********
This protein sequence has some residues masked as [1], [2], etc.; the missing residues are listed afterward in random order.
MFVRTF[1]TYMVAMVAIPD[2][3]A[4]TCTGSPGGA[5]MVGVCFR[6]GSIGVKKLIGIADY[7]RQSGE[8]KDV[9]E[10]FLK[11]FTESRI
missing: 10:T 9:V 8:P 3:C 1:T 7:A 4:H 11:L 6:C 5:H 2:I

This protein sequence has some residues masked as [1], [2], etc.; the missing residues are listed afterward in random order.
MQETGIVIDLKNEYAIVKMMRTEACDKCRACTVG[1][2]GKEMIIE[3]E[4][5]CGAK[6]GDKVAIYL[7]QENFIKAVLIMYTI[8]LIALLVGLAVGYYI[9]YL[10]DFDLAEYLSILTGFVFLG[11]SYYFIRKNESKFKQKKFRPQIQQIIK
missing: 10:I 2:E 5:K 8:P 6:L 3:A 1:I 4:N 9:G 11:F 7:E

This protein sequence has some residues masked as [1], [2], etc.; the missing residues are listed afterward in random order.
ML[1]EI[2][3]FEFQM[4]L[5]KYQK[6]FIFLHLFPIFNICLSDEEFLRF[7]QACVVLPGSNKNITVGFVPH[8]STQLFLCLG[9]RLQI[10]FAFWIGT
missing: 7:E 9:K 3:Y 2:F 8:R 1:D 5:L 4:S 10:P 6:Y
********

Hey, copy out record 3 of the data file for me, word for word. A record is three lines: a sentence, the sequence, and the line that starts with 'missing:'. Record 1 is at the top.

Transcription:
This protein sequence has some residues masked as [1], [2], etc.; the missing residues are listed afterward in random order.
ML[1]EI[2][3]FEFQM[4]L[5]KYQK[6]FIFLHLFPIFNICLSDEEFLRF[7]QACVVLPGSNKNITVGFVPH[8]STQLFLCLG[9]RLQI[10]FAFWIGT
missing: 7:E 9:K 3:Y 2:F 8:R 1:D 5:L 4:S 10:P 6:Y